In the pretrial hearing, McAdam argued that he is entitled to obtain the “boxes” of council records that Kent obtained over the past two months through open records requests, saying it is not fair that the attorney for the Charging Committee has such records and he does not. Kent argued that she paid over $400 to receive those records, and if McAdam wants them he can file his own open records request any time he wants to.
Yates has not yet ruled on whether McAdam has the right to subpoena 19 witnesses in the case, which includes seven members of Metro Council, at least two employees of Greater Louisville Inc. and Mayor Greg Fischer. His list of witnesses he seeks to subpoena also includes Erin Hinson — the legislative aide of Councilwoman Angela Leet, who alleges that Johnson exposed his buttocks to her in a parking lot last year when his pants fell down — and the Courier-Journal reporter Phillip Bailey, who first reported the incidents involving Green and Hinson.
After the hearing, McAdam told reporters that Yates “misread the statute” regarding his ruling that it would take 14 votes to remove Johnson, “saying “he has a right to his opinion, but he doesn’t have a right to his own law.” McAdam declined to weigh in on Yates’ interpretation of the removal process for a mayor being rendered absurd by the legislature’s recent amendment, saying he is not trying to remove the mayor.
Citing Yates’ ruling to also some photos into evidence, McAdam said that “all in all, his rulings were, I think, balanced. Each side got less than what they asked for.”
McAdam is seeking to subpoena Bailey to gather information from his communication with witnesses or confidential sources that he had during his reporting on Johnson. Asked what should happen if Bailey doesn’t comply with his subpoena and testify, McAdam said, “I would ask that he be held in contempt and I’d ask the Circuit Court to bring him in and show cause why he shouldn’t be incarcerated.”
McAdam added that Bailey should go to jail in that hypothetical situation “until he decided to talk.”
“There’s plenty of precedent for that,” said McAdam. “There’s no privilege to refuse to disclose a reporter’s sources. That’s something reporters in their conceit make up. It’s not the law in Kentucky, it’s not the law anywhere in the world. He has to testify, if he has information that’s important.”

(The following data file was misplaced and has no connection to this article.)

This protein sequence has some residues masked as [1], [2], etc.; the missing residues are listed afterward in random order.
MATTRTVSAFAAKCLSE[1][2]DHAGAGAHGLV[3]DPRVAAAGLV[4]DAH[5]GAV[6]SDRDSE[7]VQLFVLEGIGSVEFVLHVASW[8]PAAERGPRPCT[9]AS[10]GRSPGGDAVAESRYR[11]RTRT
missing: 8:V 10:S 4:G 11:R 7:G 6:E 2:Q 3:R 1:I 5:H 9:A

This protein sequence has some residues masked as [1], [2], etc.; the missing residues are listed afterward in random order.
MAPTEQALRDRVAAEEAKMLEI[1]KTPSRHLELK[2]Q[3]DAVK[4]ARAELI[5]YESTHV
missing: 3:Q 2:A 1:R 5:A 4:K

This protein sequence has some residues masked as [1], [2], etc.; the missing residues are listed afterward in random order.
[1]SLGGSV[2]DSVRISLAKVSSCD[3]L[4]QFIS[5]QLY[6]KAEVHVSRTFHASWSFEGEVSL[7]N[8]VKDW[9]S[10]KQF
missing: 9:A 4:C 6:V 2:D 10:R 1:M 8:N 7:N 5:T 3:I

In particular, McAdam wanted information from Bailey’s interviews with Green since this summer, questioning whether the councilwoman “told the same story each time. I have a feeling that she hasn’t. I have an idea that the story keeps getting bigger and bigger. So, that’s how you challenge somebody’s testimony.”
McAdam has previously threatened to sue The Courier-Journal unless the paper pulled three articles about Johnson’s alleged sexual harassment. Responding to McAdam’s comments about Bailey on Wednesday, the Courier-Journal’s executive editor Joel Christopher told IL that McAdam “is making an empty threat not supported by law, and it’s a transparent attempt to distract people from the serious allegations against Dan Johnson.”
“I can’t imagine a subpoena would ever be approved, but if it were the Courier-Journal would fight that sort of fishing expedition with every resource available to us,” said Christopher. “I’m confident we would prevail.”
During Johnson’s press conference in June when he resigned from the council’s Democratic caucus, McAdam refused to taken any questions from Bailey, saying that he did not recognize the reporter wearing clothes or without a gun. McAdam only expanded on that bizarre statement by saying, “I’ve seen a picture of you with your pistol.”
This story has been updated with an additional comment from Christopher.